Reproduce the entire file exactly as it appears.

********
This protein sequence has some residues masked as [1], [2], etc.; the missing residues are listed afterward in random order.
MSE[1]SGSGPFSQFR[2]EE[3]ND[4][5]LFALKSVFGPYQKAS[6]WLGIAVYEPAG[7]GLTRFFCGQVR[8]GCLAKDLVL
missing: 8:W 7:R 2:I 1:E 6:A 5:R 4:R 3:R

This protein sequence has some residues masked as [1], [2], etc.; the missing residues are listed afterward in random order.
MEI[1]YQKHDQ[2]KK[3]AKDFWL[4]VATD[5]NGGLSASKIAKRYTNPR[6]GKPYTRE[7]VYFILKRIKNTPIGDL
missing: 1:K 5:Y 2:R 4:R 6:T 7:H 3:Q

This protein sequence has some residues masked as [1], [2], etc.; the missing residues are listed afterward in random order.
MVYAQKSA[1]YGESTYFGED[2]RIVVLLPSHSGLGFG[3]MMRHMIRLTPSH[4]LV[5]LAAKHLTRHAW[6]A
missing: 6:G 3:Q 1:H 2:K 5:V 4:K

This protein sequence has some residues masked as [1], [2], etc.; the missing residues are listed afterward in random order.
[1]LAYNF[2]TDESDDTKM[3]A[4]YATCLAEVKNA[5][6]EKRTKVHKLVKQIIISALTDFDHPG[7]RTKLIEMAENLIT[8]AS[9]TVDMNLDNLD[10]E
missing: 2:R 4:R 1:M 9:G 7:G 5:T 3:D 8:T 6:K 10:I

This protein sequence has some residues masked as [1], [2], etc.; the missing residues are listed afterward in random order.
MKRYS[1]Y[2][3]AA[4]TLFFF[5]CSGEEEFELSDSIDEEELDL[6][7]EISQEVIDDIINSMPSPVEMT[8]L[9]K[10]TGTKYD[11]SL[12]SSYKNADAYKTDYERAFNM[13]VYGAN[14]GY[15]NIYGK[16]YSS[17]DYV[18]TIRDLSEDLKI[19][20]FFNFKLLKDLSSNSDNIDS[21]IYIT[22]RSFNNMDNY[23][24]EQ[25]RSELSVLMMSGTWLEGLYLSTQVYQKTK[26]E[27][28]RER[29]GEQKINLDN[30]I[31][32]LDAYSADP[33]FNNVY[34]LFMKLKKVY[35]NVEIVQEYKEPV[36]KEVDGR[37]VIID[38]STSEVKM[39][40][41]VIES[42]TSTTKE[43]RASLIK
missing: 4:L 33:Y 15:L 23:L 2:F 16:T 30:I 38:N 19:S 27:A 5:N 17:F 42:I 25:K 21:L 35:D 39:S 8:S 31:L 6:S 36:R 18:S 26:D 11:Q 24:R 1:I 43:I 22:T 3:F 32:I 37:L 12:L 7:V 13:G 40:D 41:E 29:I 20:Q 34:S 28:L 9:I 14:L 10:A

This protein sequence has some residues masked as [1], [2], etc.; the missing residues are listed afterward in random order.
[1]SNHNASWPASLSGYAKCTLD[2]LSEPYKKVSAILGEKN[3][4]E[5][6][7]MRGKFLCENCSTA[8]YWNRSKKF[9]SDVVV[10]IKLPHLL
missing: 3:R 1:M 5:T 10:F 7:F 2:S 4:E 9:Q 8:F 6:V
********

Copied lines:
This protein sequence has some residues masked as [1], [2], etc.; the missing residues are listed afterward in random order.
MSE[1]SGSGPFSQFR[2]EE[3]ND[4][5]LFALKSVFGPYQKAS[6]WLGIAVYEPAG[7]GLTRFFCGQVR[8]GCLAKDLVL
missing: 8:W 7:R 2:I 1:E 6:A 5:R 4:R 3:R

This protein sequence has some residues masked as [1], [2], etc.; the missing residues are listed afterward in random order.
MEI[1]YQKHDQ[2]KK[3]AKDFWL[4]VATD[5]NGGLSASKIAKRYTNPR[6]GKPYTRE[7]VYFILKRIKNTPIGDL
missing: 1:K 5:Y 2:R 4:R 6:T 7:H 3:Q

This protein sequence has some residues masked as [1], [2], etc.; the missing residues are listed afterward in random order.
MVYAQKSA[1]YGESTYFGED[2]RIVVLLPSHSGLGFG[3]MMRHMIRLTPSH[4]LV[5]LAAKHLTRHAW[6]A
missing: 6:G 3:Q 1:H 2:K 5:V 4:K

This protein sequence has some residues masked as [1], [2], etc.; the missing residues are listed afterward in random order.
[1]LAYNF[2]TDESDDTKM[3]A[4]YATCLAEVKNA[5][6]EKRTKVHKLVKQIIISALTDFDHPG[7]RTKLIEMAENLIT[8]AS[9]TVDMNLDNLD[10]E
missing: 2:R 4:R 1:M 9:G 7:G 5:T 3:D 8:T 6:K 10:I

This protein sequence has some residues masked as [1], [2], etc.; the missing residues are listed afterward in random order.
MKRYS[1]Y[2][3]AA[4]TLFFF[5]CSGEEEFELSDSIDEEELDL[6][7]EISQEVIDDIINSMPSPVEMT[8]L[9]K[10]TGTKYD[11]SL[12]SSYKNADAYKTDYERAFNM[13]VYGAN[14]GY[15]NIYGK[16]YSS[17]DYV[18]TIRDLSEDLKI[19][20]FFNFKLLKDLSSNSDNIDS[21]IYIT[22]RSFNNMDNY[23][24]EQ[25]RSELSVLMMSGTWLEGLYLSTQVYQKTK[26]E[27][28]RER[29]GEQKINLDN[30]I[31][32]LDAYSADP[33]FNNVY[34]LFMKLKKVY[35]NVEIVQEYKEPV[36]KEVDGR[37]VIID[38]STSEVKM[39][40][41]VIES[42]TSTTKE[43]RASLIK
missing: 4:L 33:Y 15:L 23:L 2:F 16:T 30:I 38:N 19:S 27:A 5:N 17:F 42:I 25:K 21:L 35:D 39:S 8:S 31:L 6:S 36:R 18:S 26:D 11:Q 24:R 1:I 43:I 22:T 3:F 32:I 37:L 12:L 7:V 13:G 40:D 41:E 29:I 20:Q 34:S 28:L 9:I 14:L 10:A

This protein sequence has some residues masked as [1], [2], etc.; the missing residues are listed afterward in random order.
[1]SNHNASWPASLSGYAKCTLD[2]LSEPYKKVSAILGEKN[3][4]E[5][6][7]MRGKFLCENCSTA[8]YWNRSKKF[9]SDVVV[10]IKLPHLL
missing: 3:R 1:M 5:T 10:F 7:F 2:S 4:E 9:Q 8:F 6:V